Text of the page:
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Google engineer Komal Singh on encouraging girls to code with her new children’s book

Ten-year-old Beatrix Mastai poses for a photo with author Komal Singh at the company's Kitchener office, June 27, 2018.

Michelle Siu

When Komal Singh read to her four-year-old daughter, she found there was something missing. Where were all the books about women in engineering, or any other STEM field for that matter? So the Google program manager and mother of two young children recently became a children’s author. Ara the Star Engineer (Page Two) is the illustrated story of a young girl who learns to use courage, creativity, coding and collaboration to solve a big problem. Singh hopes her book will encourage children, girls especially, to work hard and to pick up coding and computers. To learn more about Singh, The Globe and Mail asked 10-year-old Beatrix Mastai to interview the busy engineer at work.


Komal works at Google in Kitchener-Waterloo, Ont., a building full of amazing things. At the Google campus, there is a bookshelf that opens into a secret room, a wall that slides away to reveal a hidden kitchen, a nap room, a gym, a climbing wall, a yoga studio, a bike garage, cafés and cafeterias, a music room full of instruments and scooters you can borrow when you need to make a fast trip down the hall. And a cyborg moose.

You may be wondering: Does anybody work here or do they just hang out? Unfortunately they do have to work. But the staff find ways to make what they create interesting and fun as well. Here is how my interview with Komal went.

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Beatrix is shown a hallway lined with sketches of staff members during a tour of the Kitchener Google office.

Michelle Siu

Komal, why did you choose to write this book?

I wanted to show my four-year-old daughter what it’s like to be an engineer, a computer scientist, in a fun manner, but I couldn’t really find many books. I wanted to introduce her to some really amazing role models in engineering. We hear about princesses, but we also want to hear about some women who invent things. That’s why I decided to write the book. To show girls that, if they want, they can be engineers. And at the same time to show all kinds of kids, boys and girls and other genders, how cool engineering can be.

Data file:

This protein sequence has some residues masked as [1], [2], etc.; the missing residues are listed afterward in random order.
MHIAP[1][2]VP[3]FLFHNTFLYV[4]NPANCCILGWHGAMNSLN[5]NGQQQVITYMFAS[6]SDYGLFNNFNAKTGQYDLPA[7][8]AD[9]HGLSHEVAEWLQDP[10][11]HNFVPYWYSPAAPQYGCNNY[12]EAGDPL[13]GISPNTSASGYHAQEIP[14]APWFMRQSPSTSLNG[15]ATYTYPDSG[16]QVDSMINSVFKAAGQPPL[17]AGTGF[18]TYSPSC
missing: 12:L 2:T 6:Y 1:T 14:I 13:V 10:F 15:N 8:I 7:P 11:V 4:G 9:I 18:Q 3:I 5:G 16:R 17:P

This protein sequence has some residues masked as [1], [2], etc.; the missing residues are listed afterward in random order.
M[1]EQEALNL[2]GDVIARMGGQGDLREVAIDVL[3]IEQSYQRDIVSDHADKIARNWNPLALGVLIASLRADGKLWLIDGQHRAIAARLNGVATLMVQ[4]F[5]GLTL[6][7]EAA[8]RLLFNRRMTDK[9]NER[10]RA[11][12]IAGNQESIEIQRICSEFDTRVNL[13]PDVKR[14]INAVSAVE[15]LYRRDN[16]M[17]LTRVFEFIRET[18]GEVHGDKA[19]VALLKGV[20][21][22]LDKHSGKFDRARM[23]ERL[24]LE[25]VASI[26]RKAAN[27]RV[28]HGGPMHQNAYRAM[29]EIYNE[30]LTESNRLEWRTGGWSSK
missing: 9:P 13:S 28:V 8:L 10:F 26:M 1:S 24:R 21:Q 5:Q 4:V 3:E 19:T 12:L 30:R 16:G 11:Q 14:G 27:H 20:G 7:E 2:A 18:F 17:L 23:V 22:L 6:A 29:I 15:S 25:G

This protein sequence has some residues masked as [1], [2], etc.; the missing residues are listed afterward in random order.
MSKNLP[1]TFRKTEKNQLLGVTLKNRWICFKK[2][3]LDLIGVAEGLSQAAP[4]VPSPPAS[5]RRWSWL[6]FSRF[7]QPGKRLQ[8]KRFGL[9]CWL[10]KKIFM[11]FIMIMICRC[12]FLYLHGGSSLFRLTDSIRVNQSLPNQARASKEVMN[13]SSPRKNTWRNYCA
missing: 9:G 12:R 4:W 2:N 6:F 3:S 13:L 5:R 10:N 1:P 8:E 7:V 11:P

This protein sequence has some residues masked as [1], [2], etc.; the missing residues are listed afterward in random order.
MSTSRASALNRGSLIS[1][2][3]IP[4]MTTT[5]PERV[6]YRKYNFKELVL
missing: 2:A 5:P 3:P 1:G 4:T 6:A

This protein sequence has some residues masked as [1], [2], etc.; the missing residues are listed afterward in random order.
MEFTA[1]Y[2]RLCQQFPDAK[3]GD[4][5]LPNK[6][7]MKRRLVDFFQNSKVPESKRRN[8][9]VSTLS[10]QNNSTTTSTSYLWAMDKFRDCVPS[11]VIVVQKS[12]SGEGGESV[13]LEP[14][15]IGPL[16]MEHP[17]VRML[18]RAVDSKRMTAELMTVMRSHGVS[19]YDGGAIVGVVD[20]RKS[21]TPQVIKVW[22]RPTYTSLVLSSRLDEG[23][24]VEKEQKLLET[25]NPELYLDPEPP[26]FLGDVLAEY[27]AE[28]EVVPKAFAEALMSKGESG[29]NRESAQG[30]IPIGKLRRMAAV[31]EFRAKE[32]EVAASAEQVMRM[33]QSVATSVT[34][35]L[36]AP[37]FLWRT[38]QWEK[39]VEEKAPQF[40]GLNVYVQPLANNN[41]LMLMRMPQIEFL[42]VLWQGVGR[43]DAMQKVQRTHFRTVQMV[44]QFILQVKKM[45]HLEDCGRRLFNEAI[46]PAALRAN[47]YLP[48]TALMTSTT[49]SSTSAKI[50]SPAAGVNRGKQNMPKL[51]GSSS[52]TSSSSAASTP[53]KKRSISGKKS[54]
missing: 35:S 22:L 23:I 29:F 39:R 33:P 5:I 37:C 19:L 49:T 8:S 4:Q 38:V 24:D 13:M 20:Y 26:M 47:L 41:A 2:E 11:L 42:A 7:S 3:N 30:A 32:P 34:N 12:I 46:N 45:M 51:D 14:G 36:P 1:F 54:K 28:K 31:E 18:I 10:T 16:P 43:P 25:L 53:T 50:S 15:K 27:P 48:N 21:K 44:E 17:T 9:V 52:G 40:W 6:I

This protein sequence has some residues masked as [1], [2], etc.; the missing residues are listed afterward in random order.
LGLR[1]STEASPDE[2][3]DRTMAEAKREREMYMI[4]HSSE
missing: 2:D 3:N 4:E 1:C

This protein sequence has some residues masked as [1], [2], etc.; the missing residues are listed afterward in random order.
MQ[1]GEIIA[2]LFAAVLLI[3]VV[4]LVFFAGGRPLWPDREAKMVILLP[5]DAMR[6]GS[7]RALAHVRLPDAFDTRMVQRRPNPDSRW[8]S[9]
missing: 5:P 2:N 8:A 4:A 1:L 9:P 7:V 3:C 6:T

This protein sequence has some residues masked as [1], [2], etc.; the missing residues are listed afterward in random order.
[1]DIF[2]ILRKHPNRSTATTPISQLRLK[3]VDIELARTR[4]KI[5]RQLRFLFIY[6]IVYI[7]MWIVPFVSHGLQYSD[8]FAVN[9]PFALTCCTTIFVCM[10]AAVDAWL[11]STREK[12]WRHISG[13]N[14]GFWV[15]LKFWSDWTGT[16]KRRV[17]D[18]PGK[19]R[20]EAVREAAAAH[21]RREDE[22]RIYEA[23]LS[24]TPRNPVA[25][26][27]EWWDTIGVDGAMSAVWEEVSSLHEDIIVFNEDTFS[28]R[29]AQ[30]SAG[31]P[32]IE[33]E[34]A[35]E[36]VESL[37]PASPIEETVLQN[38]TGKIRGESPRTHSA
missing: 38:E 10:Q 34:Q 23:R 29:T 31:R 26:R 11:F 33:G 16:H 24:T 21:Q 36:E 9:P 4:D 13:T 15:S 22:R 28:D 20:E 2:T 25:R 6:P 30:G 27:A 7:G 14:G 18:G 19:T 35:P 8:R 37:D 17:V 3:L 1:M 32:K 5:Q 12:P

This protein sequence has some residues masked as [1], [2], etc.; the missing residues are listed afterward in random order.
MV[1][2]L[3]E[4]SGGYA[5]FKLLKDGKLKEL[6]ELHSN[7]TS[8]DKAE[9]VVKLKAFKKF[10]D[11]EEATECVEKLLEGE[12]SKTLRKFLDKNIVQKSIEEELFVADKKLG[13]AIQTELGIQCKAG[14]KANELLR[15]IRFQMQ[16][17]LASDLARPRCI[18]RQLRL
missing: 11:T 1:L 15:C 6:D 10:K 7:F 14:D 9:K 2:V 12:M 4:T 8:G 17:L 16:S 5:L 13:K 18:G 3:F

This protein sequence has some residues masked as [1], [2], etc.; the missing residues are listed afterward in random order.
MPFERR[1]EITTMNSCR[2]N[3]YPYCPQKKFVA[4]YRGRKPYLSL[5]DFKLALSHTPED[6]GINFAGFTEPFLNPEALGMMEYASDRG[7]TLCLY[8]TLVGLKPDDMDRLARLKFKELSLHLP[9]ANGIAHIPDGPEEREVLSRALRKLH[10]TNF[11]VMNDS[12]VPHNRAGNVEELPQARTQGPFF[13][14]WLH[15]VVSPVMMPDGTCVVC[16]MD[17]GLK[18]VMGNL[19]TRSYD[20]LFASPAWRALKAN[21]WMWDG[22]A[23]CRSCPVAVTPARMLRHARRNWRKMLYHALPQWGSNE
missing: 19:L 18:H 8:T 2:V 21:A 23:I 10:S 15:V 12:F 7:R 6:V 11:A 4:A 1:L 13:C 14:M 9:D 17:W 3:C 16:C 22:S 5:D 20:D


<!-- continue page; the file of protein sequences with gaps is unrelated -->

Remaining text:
When did you decide to be an engineer?

I grew up in India. My dad was an engineer and my mom was a homemaker. I just really liked all these things that he would do. And I didn’t see many girls around me who were as interested in science and engineering. I just wanted to be cool like my dad. Because to me, being smart was important. I saw him as a smart person and I wanted to be like him. That’s how I got interested in engineering in the first place.

What sort of challenges do you face as an engineer?

I wish that in engineering in general, not just at Google, but worldwide, we had more women, we had more girls. Because half the world is made of girls, so naturally I find the tech work forces should also be made half of girls. And the challenge with not having more girls, when they’re not represented in the work force, is the products that we build do not represent women and girls, so we do not end up solving things for the entire population.

How do you overcome some of these challenges?

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I’ll give you a funny example. Once we were in a meeting and it was just me as the girl in the meeting and there were five other men. And we had to come to a decision. But then we were talking about it for a very long time and we had to take a break. So, we all took washroom breaks and all the men went to the men’s washroom and I went to the women’s washroom, and then we came back. And someone said, okay, let’s start talking about the next topic. And I said no, wait, we have to finish talking about the first topic, we have to decide. He said, no, we’ve already decided. I said when? They said, when we were in the washroom, we had a quick vote and we decided. And I said, no, but my vote was not represented because I was not in the men’s washroom. Sometimes people do not know they’re doing this and they’re probably not even doing it on purpose. The way that you overcome these challenges is to acknowledge it. Don’t get angry about it, don’t get frustrated about it. But speak up. You have to always speak up and you have to always make others hear your voice.